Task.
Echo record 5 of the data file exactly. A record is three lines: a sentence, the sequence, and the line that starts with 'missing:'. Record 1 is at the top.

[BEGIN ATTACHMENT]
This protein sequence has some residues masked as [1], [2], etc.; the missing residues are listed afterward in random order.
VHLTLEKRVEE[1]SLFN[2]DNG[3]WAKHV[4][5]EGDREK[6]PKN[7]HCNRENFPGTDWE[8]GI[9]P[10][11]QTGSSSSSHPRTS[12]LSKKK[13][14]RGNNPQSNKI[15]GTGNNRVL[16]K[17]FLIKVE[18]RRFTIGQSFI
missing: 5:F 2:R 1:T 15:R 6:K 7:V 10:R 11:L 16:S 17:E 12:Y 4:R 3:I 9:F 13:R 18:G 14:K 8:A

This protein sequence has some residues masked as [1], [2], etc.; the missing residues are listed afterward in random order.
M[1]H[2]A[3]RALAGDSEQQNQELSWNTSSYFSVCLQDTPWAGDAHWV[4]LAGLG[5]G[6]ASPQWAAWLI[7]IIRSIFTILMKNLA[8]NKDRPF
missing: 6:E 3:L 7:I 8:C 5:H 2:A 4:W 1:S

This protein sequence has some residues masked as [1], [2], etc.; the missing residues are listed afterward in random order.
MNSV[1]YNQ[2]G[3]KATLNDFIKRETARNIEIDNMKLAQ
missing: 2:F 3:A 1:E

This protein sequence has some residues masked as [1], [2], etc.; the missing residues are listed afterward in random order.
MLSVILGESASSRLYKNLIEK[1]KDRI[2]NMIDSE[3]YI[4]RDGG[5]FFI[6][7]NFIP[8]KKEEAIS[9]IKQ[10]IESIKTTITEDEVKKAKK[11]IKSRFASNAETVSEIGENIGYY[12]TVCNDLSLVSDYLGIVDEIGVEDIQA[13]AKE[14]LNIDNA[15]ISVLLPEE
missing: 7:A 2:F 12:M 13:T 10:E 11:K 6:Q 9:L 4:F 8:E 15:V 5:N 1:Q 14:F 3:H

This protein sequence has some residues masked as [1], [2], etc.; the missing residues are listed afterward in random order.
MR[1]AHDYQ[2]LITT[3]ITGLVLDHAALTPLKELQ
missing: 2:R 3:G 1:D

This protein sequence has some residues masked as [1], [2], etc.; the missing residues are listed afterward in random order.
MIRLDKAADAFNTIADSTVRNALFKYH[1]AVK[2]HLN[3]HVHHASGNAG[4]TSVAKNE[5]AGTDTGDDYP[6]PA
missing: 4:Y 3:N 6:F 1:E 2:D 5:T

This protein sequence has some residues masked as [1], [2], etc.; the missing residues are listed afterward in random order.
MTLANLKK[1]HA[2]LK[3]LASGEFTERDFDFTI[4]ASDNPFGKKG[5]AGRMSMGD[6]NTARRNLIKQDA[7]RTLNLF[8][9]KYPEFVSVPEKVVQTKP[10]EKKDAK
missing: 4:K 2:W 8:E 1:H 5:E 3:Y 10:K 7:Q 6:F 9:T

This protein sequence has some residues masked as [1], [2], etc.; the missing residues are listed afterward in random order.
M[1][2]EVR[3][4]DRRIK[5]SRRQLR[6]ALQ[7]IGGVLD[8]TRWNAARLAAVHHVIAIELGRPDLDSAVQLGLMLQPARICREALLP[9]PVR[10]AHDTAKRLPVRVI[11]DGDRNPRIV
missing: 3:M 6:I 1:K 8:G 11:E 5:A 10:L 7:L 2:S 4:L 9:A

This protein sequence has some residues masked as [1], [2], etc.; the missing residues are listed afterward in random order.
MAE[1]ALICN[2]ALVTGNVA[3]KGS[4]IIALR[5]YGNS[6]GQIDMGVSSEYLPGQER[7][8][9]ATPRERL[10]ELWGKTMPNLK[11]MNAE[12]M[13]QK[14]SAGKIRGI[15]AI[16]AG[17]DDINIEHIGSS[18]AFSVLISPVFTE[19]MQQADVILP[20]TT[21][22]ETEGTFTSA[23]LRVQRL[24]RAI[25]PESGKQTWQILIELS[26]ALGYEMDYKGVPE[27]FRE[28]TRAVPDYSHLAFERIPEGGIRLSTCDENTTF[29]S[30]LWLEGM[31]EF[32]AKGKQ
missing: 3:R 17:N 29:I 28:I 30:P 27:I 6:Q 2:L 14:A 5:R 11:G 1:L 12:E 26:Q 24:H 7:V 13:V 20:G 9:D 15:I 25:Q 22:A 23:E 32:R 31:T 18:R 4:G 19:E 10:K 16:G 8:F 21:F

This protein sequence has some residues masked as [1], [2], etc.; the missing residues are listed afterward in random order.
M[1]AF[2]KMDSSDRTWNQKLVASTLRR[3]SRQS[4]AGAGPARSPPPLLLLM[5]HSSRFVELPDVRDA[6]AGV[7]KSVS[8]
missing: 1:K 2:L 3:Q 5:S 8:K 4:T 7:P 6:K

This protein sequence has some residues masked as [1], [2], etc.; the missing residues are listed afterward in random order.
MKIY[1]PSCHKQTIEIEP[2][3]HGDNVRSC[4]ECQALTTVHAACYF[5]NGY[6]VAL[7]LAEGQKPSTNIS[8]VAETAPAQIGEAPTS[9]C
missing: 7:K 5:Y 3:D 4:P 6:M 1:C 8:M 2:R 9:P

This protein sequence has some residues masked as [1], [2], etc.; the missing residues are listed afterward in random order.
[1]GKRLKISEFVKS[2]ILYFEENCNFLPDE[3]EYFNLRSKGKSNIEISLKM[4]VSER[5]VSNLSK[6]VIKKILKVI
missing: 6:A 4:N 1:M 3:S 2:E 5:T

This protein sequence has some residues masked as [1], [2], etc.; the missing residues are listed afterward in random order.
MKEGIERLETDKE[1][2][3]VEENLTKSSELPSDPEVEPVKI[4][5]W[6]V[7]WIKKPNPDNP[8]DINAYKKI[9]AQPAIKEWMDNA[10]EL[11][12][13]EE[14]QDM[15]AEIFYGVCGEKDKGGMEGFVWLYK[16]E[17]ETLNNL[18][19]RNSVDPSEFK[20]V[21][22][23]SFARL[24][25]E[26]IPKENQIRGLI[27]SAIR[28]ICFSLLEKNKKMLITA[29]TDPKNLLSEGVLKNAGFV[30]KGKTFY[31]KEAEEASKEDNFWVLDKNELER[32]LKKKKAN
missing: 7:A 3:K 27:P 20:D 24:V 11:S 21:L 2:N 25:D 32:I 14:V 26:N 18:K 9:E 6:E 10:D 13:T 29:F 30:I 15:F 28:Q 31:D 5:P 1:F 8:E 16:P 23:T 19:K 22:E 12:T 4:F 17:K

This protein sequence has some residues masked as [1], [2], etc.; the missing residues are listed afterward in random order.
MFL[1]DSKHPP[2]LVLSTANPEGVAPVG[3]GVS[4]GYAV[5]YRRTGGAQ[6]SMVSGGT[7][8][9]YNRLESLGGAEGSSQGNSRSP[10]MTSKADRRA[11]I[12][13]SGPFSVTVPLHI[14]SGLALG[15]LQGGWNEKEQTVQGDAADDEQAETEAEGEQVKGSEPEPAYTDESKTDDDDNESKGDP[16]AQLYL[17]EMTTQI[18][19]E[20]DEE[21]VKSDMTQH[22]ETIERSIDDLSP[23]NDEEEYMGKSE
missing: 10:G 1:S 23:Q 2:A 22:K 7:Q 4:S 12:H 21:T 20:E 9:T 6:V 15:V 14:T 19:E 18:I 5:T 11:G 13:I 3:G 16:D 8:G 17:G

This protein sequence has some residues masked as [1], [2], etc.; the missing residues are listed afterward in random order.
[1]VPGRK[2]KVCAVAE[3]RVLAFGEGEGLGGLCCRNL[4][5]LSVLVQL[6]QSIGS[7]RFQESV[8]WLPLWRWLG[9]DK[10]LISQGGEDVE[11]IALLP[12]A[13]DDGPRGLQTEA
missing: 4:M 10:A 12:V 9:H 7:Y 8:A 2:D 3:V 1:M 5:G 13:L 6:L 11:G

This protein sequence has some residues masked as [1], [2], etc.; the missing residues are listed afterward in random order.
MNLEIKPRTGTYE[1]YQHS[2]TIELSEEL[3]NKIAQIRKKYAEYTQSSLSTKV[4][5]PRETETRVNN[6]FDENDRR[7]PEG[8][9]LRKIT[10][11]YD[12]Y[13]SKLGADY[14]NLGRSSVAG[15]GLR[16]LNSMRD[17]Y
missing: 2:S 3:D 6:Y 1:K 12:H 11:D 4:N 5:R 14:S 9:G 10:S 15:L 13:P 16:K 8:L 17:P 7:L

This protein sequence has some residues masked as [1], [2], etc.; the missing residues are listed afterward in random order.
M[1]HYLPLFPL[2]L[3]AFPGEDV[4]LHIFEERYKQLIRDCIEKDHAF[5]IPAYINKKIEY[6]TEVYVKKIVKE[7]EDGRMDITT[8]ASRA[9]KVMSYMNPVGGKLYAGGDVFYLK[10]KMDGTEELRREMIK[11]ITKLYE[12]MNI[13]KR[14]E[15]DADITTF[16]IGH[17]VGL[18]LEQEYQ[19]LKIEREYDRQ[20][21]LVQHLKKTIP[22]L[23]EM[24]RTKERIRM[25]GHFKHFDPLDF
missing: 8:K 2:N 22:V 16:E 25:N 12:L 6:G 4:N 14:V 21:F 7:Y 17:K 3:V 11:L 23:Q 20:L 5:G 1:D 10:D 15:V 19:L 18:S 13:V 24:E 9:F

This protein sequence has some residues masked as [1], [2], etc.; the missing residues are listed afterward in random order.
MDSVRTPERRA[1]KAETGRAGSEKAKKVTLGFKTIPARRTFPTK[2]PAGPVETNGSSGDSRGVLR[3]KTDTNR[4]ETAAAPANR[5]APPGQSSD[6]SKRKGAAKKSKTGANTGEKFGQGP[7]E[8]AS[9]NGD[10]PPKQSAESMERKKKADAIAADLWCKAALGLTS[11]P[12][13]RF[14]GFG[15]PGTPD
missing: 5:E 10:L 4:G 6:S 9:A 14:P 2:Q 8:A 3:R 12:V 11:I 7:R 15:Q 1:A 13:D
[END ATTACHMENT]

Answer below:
This protein sequence has some residues masked as [1], [2], etc.; the missing residues are listed afterward in random order.
MR[1]AHDYQ[2]LITT[3]ITGLVLDHAALTPLKELQ
missing: 2:R 3:G 1:D